When trying to cut back or quit addictive, dopamine-heightening substances, a person's dopamine levels are quite low, waiting for the addictive 'crutch' to assist, and that's when stress, depression, and anxiety drag most people right back into their bad habits.
Dopamine is a chemical released in the brain that helps nerve cells send messages that are important for both the brain and body. This 'feel good' hormone is regulated by the body, but addictive substances disrupt normal production, causing dysfunction of neurotransmitters, and can create a roller-coaster effect of thrilling highs but intolerable lows.
According to scientific research, dopamine plays a vital role in anxiety modulation in different parts of the brain. Low levels can make someone feel less motivated, less excited about things, and can lead to mental illnesses, including depression and psychosis. As part of the brain's reward system, dopamine helps us feel pleasure, and activities we already enjoy (like sex, roller coasters, special foods) get boosted with a "dopamine rush," sometimes triggered by even just thinking about them.
Dopamine plays a role in many functions we often take for granted, including learning, attention, mood, movement, sleep, libido, and more. It's produced by a two-step process where the amino acid tyrosine is converted into another amino acid called L-dopa, and then the L-dopa is converted into dopamine by enzymes.
Alcohol, sugar, caffeine, marijuana, nicotine, cocaine, prescription opioids, heroin, and crystal meth (methamphetamine) all have one concurrent underlying effect in common – they can drastically influence dopamine production and feelings of euphoria. The science behind this is solid, as published in many studies by the National Institutes of Health. Even low amounts of these substances, foods, or drugs can lead to addiction when consumers lose self-control and give in to immediate gratification, repeatedly.
Sugar is known to cause the brain to produce huge surges of dopamine, just like the hardcore drugs cocaine and heroin. Nicotine is known to activate structures in your brain called receptors, playing a major role in the addiction process. Whatever "crutch" people are using regularly to boost their dopamine production can serve as a detriment over time, because these are all stimulants in the short term, but depressants in the long term.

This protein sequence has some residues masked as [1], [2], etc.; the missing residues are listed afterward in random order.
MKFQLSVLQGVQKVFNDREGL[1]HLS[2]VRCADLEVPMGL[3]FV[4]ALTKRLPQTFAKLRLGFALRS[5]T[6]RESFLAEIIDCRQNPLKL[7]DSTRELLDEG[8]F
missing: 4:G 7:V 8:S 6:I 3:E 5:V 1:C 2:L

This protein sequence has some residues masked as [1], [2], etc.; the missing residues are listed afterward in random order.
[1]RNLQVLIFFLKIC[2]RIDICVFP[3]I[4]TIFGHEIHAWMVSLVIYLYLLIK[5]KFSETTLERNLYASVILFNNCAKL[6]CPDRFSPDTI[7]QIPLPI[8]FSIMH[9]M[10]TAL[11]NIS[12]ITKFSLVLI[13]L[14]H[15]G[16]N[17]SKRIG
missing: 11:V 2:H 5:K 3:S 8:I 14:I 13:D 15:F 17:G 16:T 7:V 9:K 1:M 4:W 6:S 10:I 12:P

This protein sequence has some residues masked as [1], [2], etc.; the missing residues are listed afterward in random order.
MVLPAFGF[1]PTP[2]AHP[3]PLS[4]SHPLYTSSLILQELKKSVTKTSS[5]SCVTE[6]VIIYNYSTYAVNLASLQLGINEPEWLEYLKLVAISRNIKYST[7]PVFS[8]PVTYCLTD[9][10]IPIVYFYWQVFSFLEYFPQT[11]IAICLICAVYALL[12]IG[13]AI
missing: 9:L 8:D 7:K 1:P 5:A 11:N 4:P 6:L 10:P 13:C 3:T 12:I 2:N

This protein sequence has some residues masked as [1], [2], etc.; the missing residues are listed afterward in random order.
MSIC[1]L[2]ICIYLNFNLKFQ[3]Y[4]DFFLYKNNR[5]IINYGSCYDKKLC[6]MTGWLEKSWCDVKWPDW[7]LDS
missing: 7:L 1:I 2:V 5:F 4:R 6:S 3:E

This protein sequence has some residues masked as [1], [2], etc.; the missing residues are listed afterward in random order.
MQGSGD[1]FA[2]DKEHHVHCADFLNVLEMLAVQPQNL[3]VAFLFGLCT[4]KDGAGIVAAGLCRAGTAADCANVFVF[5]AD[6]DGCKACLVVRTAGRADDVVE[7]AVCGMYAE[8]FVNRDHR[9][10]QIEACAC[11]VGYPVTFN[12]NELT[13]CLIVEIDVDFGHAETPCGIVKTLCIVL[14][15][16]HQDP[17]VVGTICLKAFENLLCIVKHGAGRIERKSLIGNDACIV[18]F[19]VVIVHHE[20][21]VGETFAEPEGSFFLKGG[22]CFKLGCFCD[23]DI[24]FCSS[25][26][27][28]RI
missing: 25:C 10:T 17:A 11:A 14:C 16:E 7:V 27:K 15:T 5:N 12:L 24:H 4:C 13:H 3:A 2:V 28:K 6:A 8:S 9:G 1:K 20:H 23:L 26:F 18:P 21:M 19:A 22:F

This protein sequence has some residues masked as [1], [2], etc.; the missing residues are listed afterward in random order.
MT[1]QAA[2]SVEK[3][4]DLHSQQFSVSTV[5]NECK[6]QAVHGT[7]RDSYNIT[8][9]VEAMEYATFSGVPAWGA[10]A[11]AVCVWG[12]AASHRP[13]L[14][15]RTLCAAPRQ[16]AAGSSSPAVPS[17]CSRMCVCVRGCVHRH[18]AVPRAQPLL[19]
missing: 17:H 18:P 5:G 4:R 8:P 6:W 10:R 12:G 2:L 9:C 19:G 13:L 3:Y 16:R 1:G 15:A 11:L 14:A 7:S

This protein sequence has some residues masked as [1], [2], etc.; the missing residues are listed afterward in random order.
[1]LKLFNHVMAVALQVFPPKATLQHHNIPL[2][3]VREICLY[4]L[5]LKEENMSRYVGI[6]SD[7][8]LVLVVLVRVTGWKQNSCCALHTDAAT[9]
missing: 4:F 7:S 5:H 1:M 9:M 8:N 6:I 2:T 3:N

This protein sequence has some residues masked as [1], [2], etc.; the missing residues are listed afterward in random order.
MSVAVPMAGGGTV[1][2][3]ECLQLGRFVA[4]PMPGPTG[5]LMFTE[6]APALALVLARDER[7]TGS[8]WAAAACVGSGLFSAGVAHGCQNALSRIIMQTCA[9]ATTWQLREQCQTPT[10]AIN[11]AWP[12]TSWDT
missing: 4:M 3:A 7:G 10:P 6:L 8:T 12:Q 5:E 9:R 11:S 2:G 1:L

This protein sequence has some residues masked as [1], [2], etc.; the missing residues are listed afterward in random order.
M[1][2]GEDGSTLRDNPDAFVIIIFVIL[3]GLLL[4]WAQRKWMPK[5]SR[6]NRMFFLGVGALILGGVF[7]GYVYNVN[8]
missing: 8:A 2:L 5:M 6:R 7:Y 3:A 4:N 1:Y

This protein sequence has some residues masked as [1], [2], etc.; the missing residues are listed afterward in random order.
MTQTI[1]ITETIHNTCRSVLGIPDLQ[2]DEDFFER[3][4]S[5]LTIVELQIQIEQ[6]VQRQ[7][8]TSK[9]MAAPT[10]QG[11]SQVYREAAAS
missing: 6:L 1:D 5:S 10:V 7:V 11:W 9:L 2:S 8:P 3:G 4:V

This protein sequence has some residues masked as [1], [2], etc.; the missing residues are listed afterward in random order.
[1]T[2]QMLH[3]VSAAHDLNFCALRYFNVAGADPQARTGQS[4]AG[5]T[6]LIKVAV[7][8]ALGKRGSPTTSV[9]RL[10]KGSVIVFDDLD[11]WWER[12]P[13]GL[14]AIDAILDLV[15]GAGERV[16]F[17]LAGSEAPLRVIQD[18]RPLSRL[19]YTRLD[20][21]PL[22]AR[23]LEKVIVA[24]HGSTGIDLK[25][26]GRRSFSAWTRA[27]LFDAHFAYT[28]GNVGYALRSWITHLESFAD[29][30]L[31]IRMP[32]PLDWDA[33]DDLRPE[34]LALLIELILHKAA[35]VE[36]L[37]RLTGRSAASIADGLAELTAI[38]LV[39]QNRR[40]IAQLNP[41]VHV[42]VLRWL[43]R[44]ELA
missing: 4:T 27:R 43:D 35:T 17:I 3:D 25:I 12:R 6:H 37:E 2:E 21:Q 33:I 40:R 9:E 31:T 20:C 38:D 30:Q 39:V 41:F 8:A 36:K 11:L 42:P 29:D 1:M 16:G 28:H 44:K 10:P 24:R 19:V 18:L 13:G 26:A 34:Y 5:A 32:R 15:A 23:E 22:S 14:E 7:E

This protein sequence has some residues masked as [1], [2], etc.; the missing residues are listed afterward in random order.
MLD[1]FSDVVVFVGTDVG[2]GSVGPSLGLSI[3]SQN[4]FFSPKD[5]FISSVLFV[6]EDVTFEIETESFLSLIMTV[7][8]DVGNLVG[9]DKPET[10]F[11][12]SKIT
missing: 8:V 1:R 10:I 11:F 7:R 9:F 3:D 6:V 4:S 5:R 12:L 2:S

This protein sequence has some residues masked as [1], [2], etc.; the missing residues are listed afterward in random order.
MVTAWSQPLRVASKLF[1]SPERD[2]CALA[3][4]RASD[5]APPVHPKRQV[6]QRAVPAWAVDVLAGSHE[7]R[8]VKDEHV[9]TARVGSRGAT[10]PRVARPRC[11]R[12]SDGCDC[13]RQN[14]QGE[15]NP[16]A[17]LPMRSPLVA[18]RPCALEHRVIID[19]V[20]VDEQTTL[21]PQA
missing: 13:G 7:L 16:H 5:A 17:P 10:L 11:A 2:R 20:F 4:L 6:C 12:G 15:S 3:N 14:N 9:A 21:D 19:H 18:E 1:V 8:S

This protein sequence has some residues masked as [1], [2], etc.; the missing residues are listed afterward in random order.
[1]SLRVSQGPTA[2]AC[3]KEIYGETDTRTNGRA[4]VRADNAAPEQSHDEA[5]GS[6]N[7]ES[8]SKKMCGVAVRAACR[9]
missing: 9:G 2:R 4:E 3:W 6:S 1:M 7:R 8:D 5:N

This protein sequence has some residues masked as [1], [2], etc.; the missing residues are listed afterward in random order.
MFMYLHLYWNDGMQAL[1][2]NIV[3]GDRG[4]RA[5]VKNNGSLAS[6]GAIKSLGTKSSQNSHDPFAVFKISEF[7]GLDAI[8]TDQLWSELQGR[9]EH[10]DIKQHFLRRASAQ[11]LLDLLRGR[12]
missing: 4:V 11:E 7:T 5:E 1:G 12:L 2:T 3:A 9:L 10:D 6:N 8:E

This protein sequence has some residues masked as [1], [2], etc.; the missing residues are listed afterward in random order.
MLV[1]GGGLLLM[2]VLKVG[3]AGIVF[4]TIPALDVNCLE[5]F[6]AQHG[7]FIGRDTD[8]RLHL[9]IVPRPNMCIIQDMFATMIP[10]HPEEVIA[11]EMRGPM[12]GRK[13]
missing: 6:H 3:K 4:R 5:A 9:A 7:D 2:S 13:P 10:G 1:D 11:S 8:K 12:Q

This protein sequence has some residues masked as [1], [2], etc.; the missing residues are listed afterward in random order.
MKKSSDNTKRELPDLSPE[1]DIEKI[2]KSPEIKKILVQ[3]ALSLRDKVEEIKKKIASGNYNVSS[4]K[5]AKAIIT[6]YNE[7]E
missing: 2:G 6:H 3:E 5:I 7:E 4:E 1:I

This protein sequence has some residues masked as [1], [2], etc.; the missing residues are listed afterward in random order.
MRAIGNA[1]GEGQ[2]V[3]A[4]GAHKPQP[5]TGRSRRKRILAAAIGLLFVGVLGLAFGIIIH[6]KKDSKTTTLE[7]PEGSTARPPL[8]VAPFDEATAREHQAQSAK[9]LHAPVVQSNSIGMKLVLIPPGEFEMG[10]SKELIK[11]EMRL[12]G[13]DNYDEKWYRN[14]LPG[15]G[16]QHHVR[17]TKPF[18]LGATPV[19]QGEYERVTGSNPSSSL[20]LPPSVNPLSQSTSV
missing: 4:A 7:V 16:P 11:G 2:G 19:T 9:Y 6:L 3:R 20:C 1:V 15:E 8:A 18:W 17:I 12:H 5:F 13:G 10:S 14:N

What most people DON'T KNOW is that there's a superfood herb that grows in tropical climates that boosts dopamine levels naturally, with no addiction, no withdrawal, and no crash. Mucuna pruriens, also known as the Ayurvedic dopamine bean, has been used extensively in one of the oldest health care systems in the world – traditional Indian medicine.
The problem with mainstream medicine and mainstream media is that all natural remedies and natural cures are BURIED and censored because they're inexpensive, work very well, and are not patented by Big Pharma. Still, there's a natural remedy revolution going on right now, as we witness organic foods, superfoods, and functional beverages absolutely exploding in sales across the globe, and especially in America.
Superfoods are abundant and deliver high-powered nutrients to the body and brain. Some of the more well-known superfoods include garlic, ginger, turmeric (curcumin), medicinal mushrooms (chaga, reishi, cordyceps, lion's mane), spirulina, chlorella, and seaweed. Superfoods can be classified as fruits, vegetables, herbs, spices, roots, beans, seeds, nuts, or berries. Some are sold in powder form or as herbal tinctures.
Many superfoods can heal the body from sicknesses, weaknesses, and addictions. Though often called an "herb," Mucuna is a type of legume that grows in tropical climates, including India and Brazil. The seeds, roots, and beans are used as dietary supplements and medicinal purposes, plus for naturally boosting dopamine levels.
While there are many species of the genus Mucuna, superfood Mucuna pruriens is one of the highest natural sources of L-Dopa, an important precursor to the neurotransmitter dopamine. Mucuna is known to calm and relax the nervous system, providing a buffer that helps the body ward off stress. Mucuna helps replenish dopamine deficiency, common for those recovering from addictive substances. It is important to supplement Mucuna with clean foods (natural and organic) and physical activity (improved lifestyle choices).
Whenever someone is trying to cut back or quit alcohol, sugar, caffeine, nicotine, or the use of hard drugs, their dopamine production levels in their body are very low, waiting for stimulus. Without the usual 'crutch,' most people feel helpless and get dragged back into the 'undertow' of addiction.
Fortunately, there's a natural way to boost dopamine, and it's surprisingly been available thanks to Mother Nature for millennia. A tropical bean called mucuna pruriens contains l-dopa, a precursor to natural dopamine production in the human body, that assists in recovery of normal dopamine levels in the body when trying to quit smoking, vaping, sugar, alcohol, and drugs.
A new functional beverage called Krave Kicker contains a non-addictive, potent extract of mucuna that serves as a handy tool on the belt for cutting back or quitting alcohol, sugar, nicotine, and even hard drugs. The high-powered mucuna in Krave Kicker is also known to fight depression, provide an energy boost, heighten the libido (sex drive), and help with focus and concentration.
Special Note: This article was authored by Herbal Remedy Insider, a researcher for Krave Kicker, the manufacturer of a functional beverage that contains a natural, herbal remedy for nicotine and sugar cravings. This publisher was NOT compensated in any way for carrying this article. It is not a sponsored article, but the author is receiving publicity of this news item in exchange for providing the article at no cost.
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